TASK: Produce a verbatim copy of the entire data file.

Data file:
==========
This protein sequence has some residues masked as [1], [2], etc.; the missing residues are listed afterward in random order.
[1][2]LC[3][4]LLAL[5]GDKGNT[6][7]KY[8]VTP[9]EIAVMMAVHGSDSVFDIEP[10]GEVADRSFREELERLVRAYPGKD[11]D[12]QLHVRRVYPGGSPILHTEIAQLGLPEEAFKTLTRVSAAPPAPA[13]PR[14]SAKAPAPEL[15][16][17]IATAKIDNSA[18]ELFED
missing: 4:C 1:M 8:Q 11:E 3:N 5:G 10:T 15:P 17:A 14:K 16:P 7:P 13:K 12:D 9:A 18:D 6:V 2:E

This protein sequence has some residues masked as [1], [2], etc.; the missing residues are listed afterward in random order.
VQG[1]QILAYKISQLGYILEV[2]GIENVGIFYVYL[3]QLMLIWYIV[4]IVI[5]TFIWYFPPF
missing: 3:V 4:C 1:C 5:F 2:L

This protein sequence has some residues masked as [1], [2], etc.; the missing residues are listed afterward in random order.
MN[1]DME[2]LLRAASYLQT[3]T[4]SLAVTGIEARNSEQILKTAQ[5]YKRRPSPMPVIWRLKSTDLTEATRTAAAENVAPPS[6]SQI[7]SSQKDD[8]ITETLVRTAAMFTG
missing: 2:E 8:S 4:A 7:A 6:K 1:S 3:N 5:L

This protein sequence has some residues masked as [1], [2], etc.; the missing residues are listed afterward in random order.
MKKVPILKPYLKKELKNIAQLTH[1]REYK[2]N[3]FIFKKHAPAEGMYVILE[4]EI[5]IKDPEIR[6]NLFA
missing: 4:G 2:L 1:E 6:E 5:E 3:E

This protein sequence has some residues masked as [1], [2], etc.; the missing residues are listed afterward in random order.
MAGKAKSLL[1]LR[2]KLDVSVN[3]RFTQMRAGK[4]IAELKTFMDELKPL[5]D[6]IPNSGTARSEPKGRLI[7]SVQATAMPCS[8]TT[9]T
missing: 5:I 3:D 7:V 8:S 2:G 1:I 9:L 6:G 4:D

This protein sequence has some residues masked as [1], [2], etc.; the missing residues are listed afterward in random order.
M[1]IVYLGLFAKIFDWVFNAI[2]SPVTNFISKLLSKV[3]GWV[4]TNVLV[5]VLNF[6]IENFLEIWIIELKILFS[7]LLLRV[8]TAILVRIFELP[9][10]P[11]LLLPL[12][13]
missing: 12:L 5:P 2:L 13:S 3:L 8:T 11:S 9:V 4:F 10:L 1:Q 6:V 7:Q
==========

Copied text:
This protein sequence has some residues masked as [1], [2], etc.; the missing residues are listed afterward in random order.
[1][2]LC[3][4]LLAL[5]GDKGNT[6][7]KY[8]VTP[9]EIAVMMAVHGSDSVFDIEP[10]GEVADRSFREELERLVRAYPGKD[11]D[12]QLHVRRVYPGGSPILHTEIAQLGLPEEAFKTLTRVSAAPPAPA[13]PR[14]SAKAPAPEL[15][16][17]IATAKIDNSA[18]ELFED
missing: 4:C 1:M 8:Q 11:E 3:N 5:G 10:T 15:P 17:A 14:K 16:P 7:P 13:K 12:D 9:A 18:D 6:V 2:E

This protein sequence has some residues masked as [1], [2], etc.; the missing residues are listed afterward in random order.
VQG[1]QILAYKISQLGYILEV[2]GIENVGIFYVYL[3]QLMLIWYIV[4]IVI[5]TFIWYFPPF
missing: 3:V 4:C 1:C 5:F 2:L

This protein sequence has some residues masked as [1], [2], etc.; the missing residues are listed afterward in random order.
MN[1]DME[2]LLRAASYLQT[3]T[4]SLAVTGIEARNSEQILKTAQ[5]YKRRPSPMPVIWRLKSTDLTEATRTAAAENVAPPS[6]SQI[7]SSQKDD[8]ITETLVRTAAMFTG
missing: 2:E 8:S 4:A 7:A 6:K 1:S 3:N 5:L

This protein sequence has some residues masked as [1], [2], etc.; the missing residues are listed afterward in random order.
MKKVPILKPYLKKELKNIAQLTH[1]REYK[2]N[3]FIFKKHAPAEGMYVILE[4]EI[5]IKDPEIR[6]NLFA
missing: 4:G 2:L 1:E 6:E 5:E 3:E

This protein sequence has some residues masked as [1], [2], etc.; the missing residues are listed afterward in random order.
MAGKAKSLL[1]LR[2]KLDVSVN[3]RFTQMRAGK[4]IAELKTFMDELKPL[5]D[6]IPNSGTARSEPKGRLI[7]SVQATAMPCS[8]TT[9]T
missing: 5:I 3:D 7:V 8:S 2:G 1:I 9:L 6:G 4:D

This protein sequence has some residues masked as [1], [2], etc.; the missing residues are listed afterward in random order.
M[1]IVYLGLFAKIFDWVFNAI[2]SPVTNFISKLLSKV[3]GWV[4]TNVLV[5]VLNF[6]IENFLEIWIIELKILFS[7]LLLRV[8]TAILVRIFELP[9][10]P[11]LLLPL[12][13]
missing: 12:L 5:P 2:L 13:S 3:L 8:T 11:S 9:V 4:F 10:L 1:Q 6:V 7:Q